White Corridor (Christopher Fowler)

By Christopher Fowler

First published: UK, Doubleday, 2007

4 stars

Fowler - White Corridor.jpgGood but not great Bryant and May.  It takes a long time to get going—the murder isn’t committed until well after p. 100!—and the identity of the murderer in the Dartmoor snow is predictable.

On the other hand, the murder of Oswald Finch in a locked room is clever, highly original and ingenious, if extremely far-fetched.

Overall, however, the book lacks the richness and complexity of earlier books, possibly because Bryant and May are out of their element for much of the book.  London suits them much better than the countryside.


In Which Mr Bryant Gets In A Jam

And Mr May Goes Below Zero

The unthinkable has happened at London’s Peculiar Crimes Unit. A key member of staff has been found murdered, and everyone who works there is suddenly a suspect. But Arthur Bryant and John May aren’t on hand to solve the crime. They’re stranded on a desolate snowbound section of country road. As the blizzard worsens, they attempt to solve the crime long distance using only their mobile phones.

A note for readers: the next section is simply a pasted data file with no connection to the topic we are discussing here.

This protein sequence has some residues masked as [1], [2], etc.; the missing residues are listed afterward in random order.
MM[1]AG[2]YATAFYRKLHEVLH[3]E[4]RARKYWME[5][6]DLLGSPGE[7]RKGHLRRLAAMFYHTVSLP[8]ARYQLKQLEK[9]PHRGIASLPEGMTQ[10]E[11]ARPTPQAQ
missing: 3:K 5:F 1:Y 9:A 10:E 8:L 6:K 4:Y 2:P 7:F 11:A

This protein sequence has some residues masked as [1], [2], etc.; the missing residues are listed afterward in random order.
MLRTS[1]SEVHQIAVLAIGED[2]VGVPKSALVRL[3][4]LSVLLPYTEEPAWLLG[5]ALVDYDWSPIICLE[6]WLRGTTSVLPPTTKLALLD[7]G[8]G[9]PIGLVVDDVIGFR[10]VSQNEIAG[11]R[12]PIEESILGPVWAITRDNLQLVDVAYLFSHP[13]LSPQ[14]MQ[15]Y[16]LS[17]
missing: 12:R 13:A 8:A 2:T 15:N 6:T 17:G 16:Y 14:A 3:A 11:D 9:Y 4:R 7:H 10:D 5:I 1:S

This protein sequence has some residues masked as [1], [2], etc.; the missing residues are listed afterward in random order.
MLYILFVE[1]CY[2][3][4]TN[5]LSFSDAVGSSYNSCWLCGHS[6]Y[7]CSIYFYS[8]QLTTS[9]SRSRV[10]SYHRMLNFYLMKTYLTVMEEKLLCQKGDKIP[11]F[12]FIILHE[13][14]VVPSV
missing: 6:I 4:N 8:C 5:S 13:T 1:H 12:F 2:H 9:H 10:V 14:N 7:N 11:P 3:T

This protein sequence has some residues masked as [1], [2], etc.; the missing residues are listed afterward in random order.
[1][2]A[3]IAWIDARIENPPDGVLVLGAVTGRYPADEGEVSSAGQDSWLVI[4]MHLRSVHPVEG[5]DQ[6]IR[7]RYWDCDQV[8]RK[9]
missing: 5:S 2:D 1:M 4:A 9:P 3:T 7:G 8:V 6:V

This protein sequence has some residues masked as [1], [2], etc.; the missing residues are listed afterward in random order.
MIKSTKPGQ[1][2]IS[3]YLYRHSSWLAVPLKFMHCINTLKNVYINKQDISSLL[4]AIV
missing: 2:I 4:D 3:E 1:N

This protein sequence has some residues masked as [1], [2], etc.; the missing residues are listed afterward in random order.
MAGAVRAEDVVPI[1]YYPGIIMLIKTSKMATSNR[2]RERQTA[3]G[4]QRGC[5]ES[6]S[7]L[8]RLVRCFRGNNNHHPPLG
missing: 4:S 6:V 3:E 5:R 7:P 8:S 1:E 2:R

Unfortunately, their situation is about to worsen. Unknown to the stranded detectives, an obsessed killer has travelled from the Riviera to Dartmoor, and is stalking the stranded vehicles, searching for one particular victim, coming closer with each passing minute…

As if it didn’t have enough trouble, the Peculiar Crimes unit is about to receive a demanding royal visitor, and the Home Office is preparing to shut the PCU down when the visit inevitably goes wrong…

Two murderers, two incapacitated detectives, just six hours to solve two crimes and save the unit. Armed only with their wits, woolly coats and a stack of dubious veal and ham pies, Bryant & May are bracing themselves for a day trapped inside the white corridor…

BRYANT: Look at the snow falling in the trees. It’s so postcard-pretty out there. I’d forgotten how much I hate the countryside.

MAY: That’s because you never spend any time there.

BRYANT: Why would I? Rural folk think they’re so superior just because they have a village pub and a duck pond.

‘Another triumph for the Peculiar Crimes Unit!’ – Independent On Sunday